Garret Reppenhagen received integral training about the Geneva Conventions and the rules of engagement during his deployment in Kosovo. But in Iraq, “much of this was thrown out the window,” he says.
“The men I served with are professionals,” Reppenhagen told the audience at a panel of U.S. veterans speaking of their experiences in Iraq and Afghanistan. “They went to Iraq to defend the U.S. But we found rapidly we were killing Iraqis in horrible ways. But we had to in order to remain safe ourselves. The war is the atrocity.”
The event, which has drawn international media attention, was organized by Iraq Veterans Against the War. It aims to show that their stories of wrongdoing in both countries were not isolated incidents limited to a few “bad apples,” as the Pentagon claims, but were everyday occurrences.
The panel on the “Rules of Engagement” (ROE) during the first full day of the gathering, named “Winter Soldier” to honor a similar gathering 30 years ago of veterans of the Vietnam War, was held in front of a visibly moved audience of several hundred, including veterans from Iraq, Afghanistan, and Vietnam. Winter soldiers, according to U.S. founding father Thomas Paine, are the people who stand up for the soul of their country, even in its darkest hours.
Reppenhagen served in Iraq from February 2004-2005 in the city of Baquba, 25 mi. northeast of Baghdad. He said his first experience in Iraq was being on a patrol that killed two Iraqi farmers as they worked in their field at night.
“I was told they were out in the fields farming because their pumps only operated with electricity, which meant they had to go out in the dark when there was electricity,” he explained. “I asked the sergeant, if he knew this, why did he fire on the men. He told me because the men were out after curfew. I was never given another ROE during my time in Iraq.”
Another veteran of the occupation of Iraq on the panel was Vincent Emmanuel. He served in the Marines near the northern Iraqi city of al-Qaim during 2004-2005. Emmanuel explained that “taking potshots at cars that drove by” happened all the time, and “these were not isolated incidents.”
Emmanuel continued: “We took fire while trying to blow up a bridge. Many of the attackers were part of the general population. This led to our squad shooting at everything and anything in order to push through the town. I remember myself emptying magazines into the town, never identifying a target.”
As other panelists nodded in agreement, Emmanuel spoke of abusing prisoners who he knew were innocent, adding, “We took it upon ourselves to harass them, and took them to the desert to throw them out of our Humvees, while kicking and punching them when we threw them out.”
Two other soldiers testified about planting weapons or shovels on civilians they had accidentally shot, to justify the killings by implying the dead were fighters or people attempting to plant roadside bombs.
Jason Washburn was a corporal in the Marines and served three tours in Iraq, his last in Haditha from 2005-2006.
“We were encouraged to bring ‘drop weapons’ or shovels, in case we accidentally shot a civilian, we could drop the weapon on the body and pretend they were an insurgent,” he said. “By the third tour, if they were carrying a shovel or bag, we could shoot them. So we carried these tools and weapons in our vehicles, so we could toss them on civilians when we shot them. This was commonly encouraged.”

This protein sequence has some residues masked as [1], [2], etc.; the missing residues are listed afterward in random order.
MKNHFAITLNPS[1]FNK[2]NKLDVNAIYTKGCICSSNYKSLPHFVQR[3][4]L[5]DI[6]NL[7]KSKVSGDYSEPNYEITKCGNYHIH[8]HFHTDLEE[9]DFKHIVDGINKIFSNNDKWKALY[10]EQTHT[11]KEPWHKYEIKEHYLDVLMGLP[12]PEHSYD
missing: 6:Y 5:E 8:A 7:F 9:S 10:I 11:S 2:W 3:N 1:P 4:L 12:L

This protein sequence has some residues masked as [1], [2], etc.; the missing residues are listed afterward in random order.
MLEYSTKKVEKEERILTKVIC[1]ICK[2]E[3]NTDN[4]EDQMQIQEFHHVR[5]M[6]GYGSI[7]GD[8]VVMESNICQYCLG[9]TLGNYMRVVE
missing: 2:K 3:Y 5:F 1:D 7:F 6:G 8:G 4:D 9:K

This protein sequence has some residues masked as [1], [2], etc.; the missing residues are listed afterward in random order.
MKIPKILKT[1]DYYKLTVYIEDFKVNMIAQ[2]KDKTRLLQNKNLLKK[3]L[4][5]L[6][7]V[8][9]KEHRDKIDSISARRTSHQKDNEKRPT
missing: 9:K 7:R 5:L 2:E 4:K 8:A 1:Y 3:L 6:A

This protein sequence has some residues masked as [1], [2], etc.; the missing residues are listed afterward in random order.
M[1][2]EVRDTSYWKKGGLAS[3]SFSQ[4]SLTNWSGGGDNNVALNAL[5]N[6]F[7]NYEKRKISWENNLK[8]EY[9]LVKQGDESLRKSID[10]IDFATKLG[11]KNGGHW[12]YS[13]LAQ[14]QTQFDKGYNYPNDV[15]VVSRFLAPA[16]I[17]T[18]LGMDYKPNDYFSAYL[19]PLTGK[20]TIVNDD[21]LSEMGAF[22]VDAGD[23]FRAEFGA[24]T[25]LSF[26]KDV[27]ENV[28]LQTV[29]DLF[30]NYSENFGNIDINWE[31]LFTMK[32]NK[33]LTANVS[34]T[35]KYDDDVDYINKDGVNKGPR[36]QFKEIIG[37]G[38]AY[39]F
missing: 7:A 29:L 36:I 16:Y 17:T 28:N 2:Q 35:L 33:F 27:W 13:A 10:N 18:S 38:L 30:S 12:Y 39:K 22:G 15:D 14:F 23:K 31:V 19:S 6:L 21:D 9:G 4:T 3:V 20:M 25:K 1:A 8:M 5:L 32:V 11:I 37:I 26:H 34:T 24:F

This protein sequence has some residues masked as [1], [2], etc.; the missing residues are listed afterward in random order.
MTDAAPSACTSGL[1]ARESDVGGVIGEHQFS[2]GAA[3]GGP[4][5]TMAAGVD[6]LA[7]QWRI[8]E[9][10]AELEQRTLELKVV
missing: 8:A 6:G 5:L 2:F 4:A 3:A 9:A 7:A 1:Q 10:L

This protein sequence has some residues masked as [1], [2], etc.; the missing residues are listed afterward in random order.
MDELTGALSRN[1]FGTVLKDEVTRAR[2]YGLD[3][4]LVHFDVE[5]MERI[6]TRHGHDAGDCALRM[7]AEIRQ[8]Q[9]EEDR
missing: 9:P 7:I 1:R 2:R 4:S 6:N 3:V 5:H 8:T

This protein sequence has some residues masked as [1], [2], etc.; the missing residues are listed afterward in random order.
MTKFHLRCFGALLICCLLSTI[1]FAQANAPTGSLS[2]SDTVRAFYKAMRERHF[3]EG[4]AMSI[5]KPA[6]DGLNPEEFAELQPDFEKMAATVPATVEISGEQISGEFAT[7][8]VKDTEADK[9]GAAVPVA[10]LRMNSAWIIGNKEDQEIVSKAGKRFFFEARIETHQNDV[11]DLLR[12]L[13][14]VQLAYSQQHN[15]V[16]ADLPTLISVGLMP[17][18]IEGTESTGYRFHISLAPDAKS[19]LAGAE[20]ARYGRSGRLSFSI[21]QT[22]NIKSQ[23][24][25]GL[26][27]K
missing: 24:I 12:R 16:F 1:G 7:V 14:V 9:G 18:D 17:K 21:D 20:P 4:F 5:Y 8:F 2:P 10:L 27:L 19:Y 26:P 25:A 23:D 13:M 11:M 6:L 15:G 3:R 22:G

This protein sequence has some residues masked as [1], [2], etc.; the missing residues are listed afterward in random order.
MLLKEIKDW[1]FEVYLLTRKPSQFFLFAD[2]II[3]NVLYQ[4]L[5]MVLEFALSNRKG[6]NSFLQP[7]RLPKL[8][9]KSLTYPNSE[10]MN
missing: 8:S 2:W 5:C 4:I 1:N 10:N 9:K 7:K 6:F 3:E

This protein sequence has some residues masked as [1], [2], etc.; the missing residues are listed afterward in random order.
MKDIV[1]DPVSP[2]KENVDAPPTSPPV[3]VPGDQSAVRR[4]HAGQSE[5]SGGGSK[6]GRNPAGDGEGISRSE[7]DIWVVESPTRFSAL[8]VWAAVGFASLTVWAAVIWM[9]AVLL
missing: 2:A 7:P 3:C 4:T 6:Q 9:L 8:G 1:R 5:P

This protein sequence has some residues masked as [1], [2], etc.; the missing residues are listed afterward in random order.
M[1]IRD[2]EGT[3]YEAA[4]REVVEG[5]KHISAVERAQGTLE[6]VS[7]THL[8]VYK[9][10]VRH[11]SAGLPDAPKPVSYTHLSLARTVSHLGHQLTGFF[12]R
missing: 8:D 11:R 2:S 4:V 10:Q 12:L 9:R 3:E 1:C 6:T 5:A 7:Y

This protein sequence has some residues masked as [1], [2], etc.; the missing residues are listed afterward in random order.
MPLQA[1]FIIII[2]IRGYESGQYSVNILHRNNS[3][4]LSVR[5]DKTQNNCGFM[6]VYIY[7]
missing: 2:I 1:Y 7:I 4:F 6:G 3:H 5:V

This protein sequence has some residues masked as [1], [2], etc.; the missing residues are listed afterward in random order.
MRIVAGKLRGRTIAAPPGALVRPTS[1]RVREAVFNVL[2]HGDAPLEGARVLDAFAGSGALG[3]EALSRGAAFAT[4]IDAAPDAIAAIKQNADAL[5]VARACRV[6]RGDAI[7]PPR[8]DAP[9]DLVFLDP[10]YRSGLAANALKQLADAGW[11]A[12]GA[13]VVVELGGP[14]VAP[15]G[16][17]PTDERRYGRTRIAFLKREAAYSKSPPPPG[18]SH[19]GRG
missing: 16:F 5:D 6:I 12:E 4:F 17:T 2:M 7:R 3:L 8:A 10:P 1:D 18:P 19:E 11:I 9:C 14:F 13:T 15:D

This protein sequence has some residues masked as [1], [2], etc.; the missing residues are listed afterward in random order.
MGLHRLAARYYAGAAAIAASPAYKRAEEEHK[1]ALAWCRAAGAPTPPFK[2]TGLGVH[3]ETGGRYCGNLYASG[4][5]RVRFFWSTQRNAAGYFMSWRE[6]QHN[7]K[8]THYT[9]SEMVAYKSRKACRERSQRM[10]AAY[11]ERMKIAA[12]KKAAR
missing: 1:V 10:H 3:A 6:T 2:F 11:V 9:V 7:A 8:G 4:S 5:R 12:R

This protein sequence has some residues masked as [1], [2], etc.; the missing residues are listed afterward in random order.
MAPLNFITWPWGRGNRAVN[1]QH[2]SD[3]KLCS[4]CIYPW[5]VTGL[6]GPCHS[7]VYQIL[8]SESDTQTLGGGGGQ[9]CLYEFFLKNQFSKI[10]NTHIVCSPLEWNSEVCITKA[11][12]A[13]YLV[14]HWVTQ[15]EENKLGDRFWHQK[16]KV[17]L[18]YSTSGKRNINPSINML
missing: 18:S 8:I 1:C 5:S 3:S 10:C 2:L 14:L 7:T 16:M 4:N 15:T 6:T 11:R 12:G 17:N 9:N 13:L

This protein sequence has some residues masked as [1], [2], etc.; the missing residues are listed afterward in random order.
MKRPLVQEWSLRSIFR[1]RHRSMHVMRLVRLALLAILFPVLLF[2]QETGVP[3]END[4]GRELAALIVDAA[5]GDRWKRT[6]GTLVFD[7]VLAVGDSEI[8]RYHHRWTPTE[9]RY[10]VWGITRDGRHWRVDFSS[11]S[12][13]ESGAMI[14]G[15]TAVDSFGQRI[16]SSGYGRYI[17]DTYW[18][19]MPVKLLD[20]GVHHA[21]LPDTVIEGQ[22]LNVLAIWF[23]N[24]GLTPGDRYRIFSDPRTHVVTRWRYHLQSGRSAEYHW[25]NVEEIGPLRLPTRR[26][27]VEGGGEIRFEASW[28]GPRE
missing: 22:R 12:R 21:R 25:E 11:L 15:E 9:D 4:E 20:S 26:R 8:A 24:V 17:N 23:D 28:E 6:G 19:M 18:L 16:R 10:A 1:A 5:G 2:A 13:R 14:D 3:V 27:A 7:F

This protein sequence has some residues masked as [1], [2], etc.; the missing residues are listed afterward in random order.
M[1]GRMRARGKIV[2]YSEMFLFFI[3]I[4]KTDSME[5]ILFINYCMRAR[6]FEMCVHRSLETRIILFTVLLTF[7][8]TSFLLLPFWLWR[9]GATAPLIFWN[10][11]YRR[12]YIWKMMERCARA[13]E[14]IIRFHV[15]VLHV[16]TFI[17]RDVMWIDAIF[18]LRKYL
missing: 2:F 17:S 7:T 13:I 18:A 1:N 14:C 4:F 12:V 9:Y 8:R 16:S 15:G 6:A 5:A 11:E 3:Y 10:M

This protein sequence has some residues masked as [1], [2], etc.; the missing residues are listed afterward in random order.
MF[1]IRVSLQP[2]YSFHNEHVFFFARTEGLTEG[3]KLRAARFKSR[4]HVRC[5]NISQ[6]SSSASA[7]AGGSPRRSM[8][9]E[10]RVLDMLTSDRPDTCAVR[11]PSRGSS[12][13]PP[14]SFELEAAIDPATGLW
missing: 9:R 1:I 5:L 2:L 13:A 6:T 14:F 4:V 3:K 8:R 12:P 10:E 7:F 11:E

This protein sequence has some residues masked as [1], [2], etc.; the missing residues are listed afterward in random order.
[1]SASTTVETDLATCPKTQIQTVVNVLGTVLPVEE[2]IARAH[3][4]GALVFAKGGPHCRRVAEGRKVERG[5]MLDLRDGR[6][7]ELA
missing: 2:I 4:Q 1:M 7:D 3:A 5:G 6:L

Washburn explained that his ROE changed “a lot.”
“The higher the threat level, the more viciously we were told to respond. We had towns that were deemed ‘free-fire zones.’ One time there was a mayor of a town near Haditha that got shot up. We were shown this as an example because there was a nice tight shot group on the windshield, and told that was a good job, that was what Marines were supposed to do. And that was the mayor of the town.”
Jason Wayne Lemue is a Marine who served three tours in Iraq.
“My commander told me, ‘Kill those who need to be killed, and save those who need to be saved,’ that was our mission on our first tour,” he said of his first deployment during the invasion nearly five years ago.
Lemue continued, “After that, the ROE changed, and carrying a shovel, or standing on a rooftop talking on a cell phone, or being out after curfew [meant the people] were to be killed. I can’t tell you how many people died because of this. By my third tour, we were told to just shoot people, and the officers would take care of us.”
John Michael Turner served two tours in the Marines as a machine gunner in Iraq. Visibly upset, he told the audience, “I was taught as a Marine to eat the apple to the core.” Turner then pulled his military metals off his shirt and threw them on the ground.
“April 18, 2006, was the date of my first confirmed kill,” he said somberly. “He was innocent, I called him the fat man. He was walking back to his house, and I killed him in front of his father and friend. My first shot made him scream and look into my eyes, so I looked at my friend and said, ‘Well, I can’t let that happen,’ and shot him again. After my first kill I was congratulated.”
Turner explained one reason why establishment media reporting about the occupation in the U.S. has been largely sanitized. “Anytime we had embedded reporters, our actions changed drastically,” he explained. “We did everything by the books, and were very low-key.”
To conclude, an emotional Turner said, “I want to say I’m sorry for the hate and destruction that I and others have inflicted on innocent people. It is not okay, and this is happening, and until people hear what is going on this is going to continue. I am no longer the monster that I once was.”